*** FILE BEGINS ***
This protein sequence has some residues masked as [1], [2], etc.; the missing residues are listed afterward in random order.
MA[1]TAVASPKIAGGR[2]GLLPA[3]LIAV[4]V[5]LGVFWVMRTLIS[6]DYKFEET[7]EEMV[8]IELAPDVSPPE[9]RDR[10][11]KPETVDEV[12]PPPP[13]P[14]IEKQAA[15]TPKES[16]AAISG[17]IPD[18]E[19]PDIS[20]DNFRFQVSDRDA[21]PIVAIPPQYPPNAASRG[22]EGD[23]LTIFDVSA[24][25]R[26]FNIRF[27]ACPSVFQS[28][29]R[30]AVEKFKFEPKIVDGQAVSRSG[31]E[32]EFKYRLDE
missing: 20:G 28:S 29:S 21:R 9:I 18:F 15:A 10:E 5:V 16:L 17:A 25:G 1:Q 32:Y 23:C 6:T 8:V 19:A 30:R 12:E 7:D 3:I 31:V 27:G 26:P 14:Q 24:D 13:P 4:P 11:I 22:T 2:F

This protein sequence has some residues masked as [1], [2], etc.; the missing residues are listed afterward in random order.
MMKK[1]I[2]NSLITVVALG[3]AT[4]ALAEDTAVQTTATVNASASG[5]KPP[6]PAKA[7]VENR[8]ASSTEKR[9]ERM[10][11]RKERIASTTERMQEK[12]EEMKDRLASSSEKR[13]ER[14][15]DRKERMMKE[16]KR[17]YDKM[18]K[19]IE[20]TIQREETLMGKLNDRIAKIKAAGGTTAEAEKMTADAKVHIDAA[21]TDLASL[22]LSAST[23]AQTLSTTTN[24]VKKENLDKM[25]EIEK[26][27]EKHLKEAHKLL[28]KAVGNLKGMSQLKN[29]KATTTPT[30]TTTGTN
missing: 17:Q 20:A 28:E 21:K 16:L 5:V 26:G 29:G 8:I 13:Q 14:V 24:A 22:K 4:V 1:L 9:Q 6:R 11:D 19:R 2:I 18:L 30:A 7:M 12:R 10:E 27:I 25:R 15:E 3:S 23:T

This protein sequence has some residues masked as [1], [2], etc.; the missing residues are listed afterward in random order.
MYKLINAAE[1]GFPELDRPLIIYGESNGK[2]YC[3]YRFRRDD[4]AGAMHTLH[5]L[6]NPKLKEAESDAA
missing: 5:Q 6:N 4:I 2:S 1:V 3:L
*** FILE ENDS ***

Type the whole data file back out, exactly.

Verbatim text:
This protein sequence has some residues masked as [1], [2], etc.; the missing residues are listed afterward in random order.
MA[1]TAVASPKIAGGR[2]GLLPA[3]LIAV[4]V[5]LGVFWVMRTLIS[6]DYKFEET[7]EEMV[8]IELAPDVSPPE[9]RDR[10][11]KPETVDEV[12]PPPP[13]P[14]IEKQAA[15]TPKES[16]AAISG[17]IPD[18]E[19]PDIS[20]DNFRFQVSDRDA[21]PIVAIPPQYPPNAASRG[22]EGD[23]LTIFDVSA[24][25]R[26]FNIRF[27]ACPSVFQS[28][29]R[30]AVEKFKFEPKIVDGQAVSRSG[31]E[32]EFKYRLDE
missing: 20:G 28:S 29:S 21:R 9:I 18:F 15:A 10:E 5:V 16:L 17:A 25:G 1:Q 32:Y 23:C 6:T 8:V 19:A 30:R 12:E 7:D 3:I 31:V 27:G 26:P 14:Q 24:D 13:P 4:P 11:I 22:T 2:F

This protein sequence has some residues masked as [1], [2], etc.; the missing residues are listed afterward in random order.
MMKK[1]I[2]NSLITVVALG[3]AT[4]ALAEDTAVQTTATVNASASG[5]KPP[6]PAKA[7]VENR[8]ASSTEKR[9]ERM[10][11]RKERIASTTERMQEK[12]EEMKDRLASSSEKR[13]ER[14][15]DRKERMMKE[16]KR[17]YDKM[18]K[19]IE[20]TIQREETLMGKLNDRIAKIKAAGGTTAEAEKMTADAKVHIDAA[21]TDLASL[22]LSAST[23]AQTLSTTTN[24]VKKENLDKM[25]EIEK[26][27]EKHLKEAHKLL[28]KAVGNLKGMSQLKN[29]KATTTPT[30]TTTGTN
missing: 17:Q 20:A 28:E 21:K 16:L 5:V 26:G 29:G 8:I 13:Q 14:V 24:A 22:K 4:V 1:L 9:Q 6:R 11:D 19:R 2:I 18:L 30:A 7:M 12:R 10:E 27:I 25:R 15:E 3:S 23:T

This protein sequence has some residues masked as [1], [2], etc.; the missing residues are listed afterward in random order.
MYKLINAAE[1]GFPELDRPLIIYGESNGK[2]YC[3]YRFRRDD[4]AGAMHTLH[5]L[6]NPKLKEAESDAA
missing: 5:Q 6:N 4:I 2:S 1:V 3:L